China Urged to Release Human Rights Activist After Death of His Wife in US

By Nicole Hao
Nicole Hao
Nicole Hao
Nicole Hao is a Washington-based reporter focused on China-related topics. Before joining the Epoch Media Group in July 2009, she worked as a global product manager for a railway business in Paris, France.
January 11, 2022 Updated: January 11, 2022

Family and activists urged the Chinese regime to release renowned human rights activist Yang Maodong (pen name Guo Feixiong) and allow him to go to the United States to take care of family issues as soon as possible.

Guo’s wife Zhang Qing, in her early 50s, passed away in Germantown, Maryland on the morning of Jan. 10. Their two children, Zhang’s only family members, are in turmoil after losing their mother.

“The two children can’t handle the funeral and related matters,” Guo’s sister Yang Maoping stated on Monday. She asked Guo to look after the particulars in the United States. However, Guo “disappeared” after he asked to leave China five weeks ago.

“We urge the Chinese regime to allow Guo Feixiong to come to the United States immediately without any condition,” Chen Guangcheng, a well-known Chinese human rights activist and lawyer in exile, told The Epoch Times on Jan. 10. “He needs to take care of his wife’s death.”

“We demand the Chinese regime to immediately allow her husband Mr. Guo Feixiong to travel to the United States to comfort their two surviving children,” Bob Fu, founder and president of ChinaAid, wrote in his statement on Monday.

Disappeared Activist

In the afternoon of Dec. 5, 2021, one of Guo’s friends in China received a message from him saying that he was detained. Since then, no family member or friend has been able to reach Guo.

“Based on my experience, he [Guo] is detained in a black jail in China that is operated by the Chinese Communist Party (CCP),” Chen said.

Before his disappearance, Guo sent an open letter to Chinese Premier Li Keqiang on Nov. 29, 2021, in which he asked the premier to allow him to take care of his sick wife who lived in the United States. Activists believed that the regime detained Guo to silence him.

In the letter, Guo explained that his wife was diagnosed with phase IV colon cancer and underwent surgery in January last year. In November, Zhang suffered intestinal obstruction again, and it was determined that cancer had spread to other organs, and her situation was not operable.

“The cancer cells had spread to her liver, lungs, lymph nodes, and appendages [before she passed away],” Chen said in a phone interview.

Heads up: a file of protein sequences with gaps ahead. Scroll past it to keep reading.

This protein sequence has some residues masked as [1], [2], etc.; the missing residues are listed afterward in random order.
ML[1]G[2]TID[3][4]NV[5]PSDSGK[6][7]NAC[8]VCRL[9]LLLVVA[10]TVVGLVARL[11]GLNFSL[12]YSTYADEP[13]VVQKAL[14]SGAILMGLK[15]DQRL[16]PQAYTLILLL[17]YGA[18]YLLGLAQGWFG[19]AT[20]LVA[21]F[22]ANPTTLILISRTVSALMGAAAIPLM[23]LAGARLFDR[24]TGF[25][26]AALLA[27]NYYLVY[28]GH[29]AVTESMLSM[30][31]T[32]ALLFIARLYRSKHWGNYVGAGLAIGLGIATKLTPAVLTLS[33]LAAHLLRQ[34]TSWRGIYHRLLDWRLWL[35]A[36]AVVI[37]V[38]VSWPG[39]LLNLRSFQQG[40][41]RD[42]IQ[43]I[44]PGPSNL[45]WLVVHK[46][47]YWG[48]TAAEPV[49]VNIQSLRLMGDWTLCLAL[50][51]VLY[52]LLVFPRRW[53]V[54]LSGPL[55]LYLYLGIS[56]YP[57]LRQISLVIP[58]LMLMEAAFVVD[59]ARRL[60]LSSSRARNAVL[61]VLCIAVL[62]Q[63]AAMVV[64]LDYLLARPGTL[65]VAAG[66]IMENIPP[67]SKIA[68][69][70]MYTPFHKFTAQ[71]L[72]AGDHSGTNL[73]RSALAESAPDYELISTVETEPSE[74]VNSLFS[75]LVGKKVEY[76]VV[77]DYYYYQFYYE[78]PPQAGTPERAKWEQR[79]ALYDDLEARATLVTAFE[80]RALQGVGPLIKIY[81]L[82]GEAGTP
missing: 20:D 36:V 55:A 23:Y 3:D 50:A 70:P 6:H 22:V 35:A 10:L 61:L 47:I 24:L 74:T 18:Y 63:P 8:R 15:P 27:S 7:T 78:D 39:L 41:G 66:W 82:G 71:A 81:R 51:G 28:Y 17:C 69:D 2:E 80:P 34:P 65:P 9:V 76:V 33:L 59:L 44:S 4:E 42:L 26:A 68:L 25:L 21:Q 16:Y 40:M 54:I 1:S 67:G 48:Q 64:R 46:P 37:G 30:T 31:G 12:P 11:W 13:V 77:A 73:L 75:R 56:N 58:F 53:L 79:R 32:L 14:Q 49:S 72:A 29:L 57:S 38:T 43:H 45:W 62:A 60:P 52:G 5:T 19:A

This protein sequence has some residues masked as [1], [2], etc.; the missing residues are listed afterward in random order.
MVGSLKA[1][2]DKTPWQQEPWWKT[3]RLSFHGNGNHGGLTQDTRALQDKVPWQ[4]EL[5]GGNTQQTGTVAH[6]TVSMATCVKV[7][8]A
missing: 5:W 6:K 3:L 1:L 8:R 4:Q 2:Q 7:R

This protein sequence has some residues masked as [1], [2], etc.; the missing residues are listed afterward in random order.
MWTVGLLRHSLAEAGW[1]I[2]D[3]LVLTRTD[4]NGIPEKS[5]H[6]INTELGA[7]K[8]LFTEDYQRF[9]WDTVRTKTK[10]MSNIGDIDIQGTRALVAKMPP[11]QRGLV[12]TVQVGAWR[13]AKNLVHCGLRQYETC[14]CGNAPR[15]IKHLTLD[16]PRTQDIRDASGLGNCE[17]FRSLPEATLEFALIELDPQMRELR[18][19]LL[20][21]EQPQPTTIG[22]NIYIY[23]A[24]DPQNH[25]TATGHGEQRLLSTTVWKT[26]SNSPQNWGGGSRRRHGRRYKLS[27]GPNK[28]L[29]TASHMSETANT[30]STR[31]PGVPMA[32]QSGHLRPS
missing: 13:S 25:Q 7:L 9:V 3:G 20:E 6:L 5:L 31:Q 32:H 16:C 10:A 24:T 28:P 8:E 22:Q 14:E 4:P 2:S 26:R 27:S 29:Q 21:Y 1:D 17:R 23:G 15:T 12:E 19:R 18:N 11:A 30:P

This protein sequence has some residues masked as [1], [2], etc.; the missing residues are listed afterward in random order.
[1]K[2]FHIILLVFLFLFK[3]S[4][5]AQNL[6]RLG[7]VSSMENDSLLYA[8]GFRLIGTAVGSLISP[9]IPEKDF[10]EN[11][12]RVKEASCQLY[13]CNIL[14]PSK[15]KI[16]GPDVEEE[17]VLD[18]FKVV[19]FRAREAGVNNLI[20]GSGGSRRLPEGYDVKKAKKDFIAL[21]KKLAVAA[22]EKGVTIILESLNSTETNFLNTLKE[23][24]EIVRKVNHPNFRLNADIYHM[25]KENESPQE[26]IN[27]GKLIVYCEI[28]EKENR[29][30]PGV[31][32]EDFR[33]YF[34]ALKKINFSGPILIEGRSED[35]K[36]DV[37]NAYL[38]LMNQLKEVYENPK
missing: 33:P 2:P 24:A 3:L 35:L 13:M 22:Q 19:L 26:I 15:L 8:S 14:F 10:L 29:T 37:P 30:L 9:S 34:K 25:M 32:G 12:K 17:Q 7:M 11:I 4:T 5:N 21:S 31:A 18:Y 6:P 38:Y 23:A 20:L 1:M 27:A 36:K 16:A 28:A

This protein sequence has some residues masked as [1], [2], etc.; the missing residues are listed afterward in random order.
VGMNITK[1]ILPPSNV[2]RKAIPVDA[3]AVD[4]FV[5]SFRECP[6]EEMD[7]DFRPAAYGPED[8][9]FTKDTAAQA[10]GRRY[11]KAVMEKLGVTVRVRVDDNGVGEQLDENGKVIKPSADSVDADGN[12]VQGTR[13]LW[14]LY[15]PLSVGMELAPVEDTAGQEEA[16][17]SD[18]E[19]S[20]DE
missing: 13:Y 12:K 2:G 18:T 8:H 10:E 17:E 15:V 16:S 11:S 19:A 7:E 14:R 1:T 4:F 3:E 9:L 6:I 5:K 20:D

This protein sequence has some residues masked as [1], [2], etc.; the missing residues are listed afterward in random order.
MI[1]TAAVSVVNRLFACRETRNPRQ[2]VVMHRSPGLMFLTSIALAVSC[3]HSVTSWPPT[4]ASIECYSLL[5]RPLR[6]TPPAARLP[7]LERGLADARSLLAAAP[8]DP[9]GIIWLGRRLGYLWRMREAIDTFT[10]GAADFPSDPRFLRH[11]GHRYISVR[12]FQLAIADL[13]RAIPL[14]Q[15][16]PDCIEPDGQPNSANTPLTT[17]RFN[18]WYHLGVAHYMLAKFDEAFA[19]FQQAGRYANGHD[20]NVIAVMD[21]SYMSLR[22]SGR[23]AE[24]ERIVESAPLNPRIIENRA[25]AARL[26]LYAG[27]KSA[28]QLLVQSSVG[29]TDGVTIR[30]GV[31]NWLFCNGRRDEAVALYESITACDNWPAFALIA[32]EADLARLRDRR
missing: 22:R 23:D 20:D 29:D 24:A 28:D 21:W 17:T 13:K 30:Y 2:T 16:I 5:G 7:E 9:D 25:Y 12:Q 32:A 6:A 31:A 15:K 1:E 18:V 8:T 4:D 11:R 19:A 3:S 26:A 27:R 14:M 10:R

Since Guo first heard that Zhang was diagnosed with colon cancer, he has tried to reunite with his family. However, he was intercepted at the airport when he tried to leave China.

On Jan. 28, 2021, Guo was stopped from boarding for a flight to San Francisco by border inspection officers at the Shanghai Pudong International Airport. He then disappeared for a long time.

Epoch Times Photo
Human rights activist Yang Maodong, also known as Guo Feixiong ( via Radio Free Asia)

Guo Feixiong

Guo has a bachelor’s degree in philosophy, and used to teach at a university in Wuhan, central China’s Hubei Province. In 2001, He started to defend human rights in China, and has been detained several times because he spoke up for China’s vulnerable groups, like villagers whose homes were demolished and Falun Gong practitioners who were detained and tortured because of their beliefs.

Guo was once sent to prison for five years (from 2006 to 2011) after he helped villagers from Taishi in Yuwotou township, Panyu District in Guangzhou city, southern China’s Guangdong Province.

In 2013, Guo was detained again after he supported the reporters and editors from state-run magazine Southern Weekly, and was sentenced to six years in prison. The editorial staff had prepared articles praising Constitutionalism in the magazine’s first edition in 2013. However, Guangdong Provincial Propaganda Minister Tuo Zhen didn’t approve the draft and forced the magazine to change the content to praise Chinese leader Xi Jinping at the last minute.

The magazine was published with content that favored the regime, but it had many faults, such as bad grammar, typos, and inaccurate timing due to the last-minute-changes. The magazine’s editorial staff then said in its paper and on social media platforms that the CCP led the media, and the media no longer had the right to publish what they want. The regime quickly censored related information and demoted the relevant editors.

To avoid persecution from the Chinese regime’s collective punishments on family members, Guo’s wife escaped China with their two young children in February 2009, arrived in the United States two months later, and obtained refugee status in November 2009.

Sherry Dong contributed to this report.

Nicole Hao
Nicole Hao is a Washington-based reporter focused on China-related topics. Before joining the Epoch Media Group in July 2009, she worked as a global product manager for a railway business in Paris, France.